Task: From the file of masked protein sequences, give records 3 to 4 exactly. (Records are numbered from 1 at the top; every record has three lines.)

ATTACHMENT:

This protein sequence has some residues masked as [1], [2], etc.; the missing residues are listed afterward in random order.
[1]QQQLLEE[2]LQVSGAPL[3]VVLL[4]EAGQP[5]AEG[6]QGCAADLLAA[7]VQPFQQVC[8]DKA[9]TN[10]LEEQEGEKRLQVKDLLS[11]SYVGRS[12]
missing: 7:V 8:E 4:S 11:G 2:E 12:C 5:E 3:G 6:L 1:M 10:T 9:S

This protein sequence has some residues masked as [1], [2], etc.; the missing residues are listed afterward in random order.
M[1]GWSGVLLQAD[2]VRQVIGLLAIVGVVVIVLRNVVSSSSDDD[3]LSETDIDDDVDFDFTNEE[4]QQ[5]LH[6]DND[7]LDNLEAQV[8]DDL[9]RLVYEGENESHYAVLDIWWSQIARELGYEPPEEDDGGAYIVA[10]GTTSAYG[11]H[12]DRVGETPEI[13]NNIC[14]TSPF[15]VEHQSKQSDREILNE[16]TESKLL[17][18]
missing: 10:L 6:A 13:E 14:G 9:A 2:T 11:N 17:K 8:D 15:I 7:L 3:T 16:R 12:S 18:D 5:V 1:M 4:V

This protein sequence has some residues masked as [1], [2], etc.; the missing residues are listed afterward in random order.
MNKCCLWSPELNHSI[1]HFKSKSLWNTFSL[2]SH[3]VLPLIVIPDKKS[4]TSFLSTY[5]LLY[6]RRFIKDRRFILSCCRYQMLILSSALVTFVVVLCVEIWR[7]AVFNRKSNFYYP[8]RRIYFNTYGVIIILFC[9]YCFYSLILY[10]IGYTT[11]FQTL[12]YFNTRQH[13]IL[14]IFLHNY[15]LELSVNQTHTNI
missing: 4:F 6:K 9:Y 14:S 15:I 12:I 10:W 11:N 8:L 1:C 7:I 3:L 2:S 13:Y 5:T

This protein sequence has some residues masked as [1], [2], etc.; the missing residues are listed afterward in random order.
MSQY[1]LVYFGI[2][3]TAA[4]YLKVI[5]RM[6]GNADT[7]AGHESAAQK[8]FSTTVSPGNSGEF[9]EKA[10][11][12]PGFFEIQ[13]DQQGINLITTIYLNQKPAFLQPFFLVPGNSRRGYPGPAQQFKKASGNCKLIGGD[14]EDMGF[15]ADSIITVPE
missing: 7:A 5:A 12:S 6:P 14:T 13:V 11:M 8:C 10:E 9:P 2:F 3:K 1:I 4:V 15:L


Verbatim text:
This protein sequence has some residues masked as [1], [2], etc.; the missing residues are listed afterward in random order.
MNKCCLWSPELNHSI[1]HFKSKSLWNTFSL[2]SH[3]VLPLIVIPDKKS[4]TSFLSTY[5]LLY[6]RRFIKDRRFILSCCRYQMLILSSALVTFVVVLCVEIWR[7]AVFNRKSNFYYP[8]RRIYFNTYGVIIILFC[9]YCFYSLILY[10]IGYTT[11]FQTL[12]YFNTRQH[13]IL[14]IFLHNY[15]LELSVNQTHTNI
missing: 4:F 6:K 9:Y 14:S 15:I 12:I 10:W 11:N 8:L 1:C 7:I 3:L 2:S 13:Y 5:T

This protein sequence has some residues masked as [1], [2], etc.; the missing residues are listed afterward in random order.
MSQY[1]LVYFGI[2][3]TAA[4]YLKVI[5]RM[6]GNADT[7]AGHESAAQK[8]FSTTVSPGNSGEF[9]EKA[10][11][12]PGFFEIQ[13]DQQGINLITTIYLNQKPAFLQPFFLVPGNSRRGYPGPAQQFKKASGNCKLIGGD[14]EDMGF[15]ADSIITVPE
missing: 7:A 5:A 12:S 6:P 14:T 13:V 11:M 8:C 10:E 9:P 2:F 3:K 1:I 4:V 15:L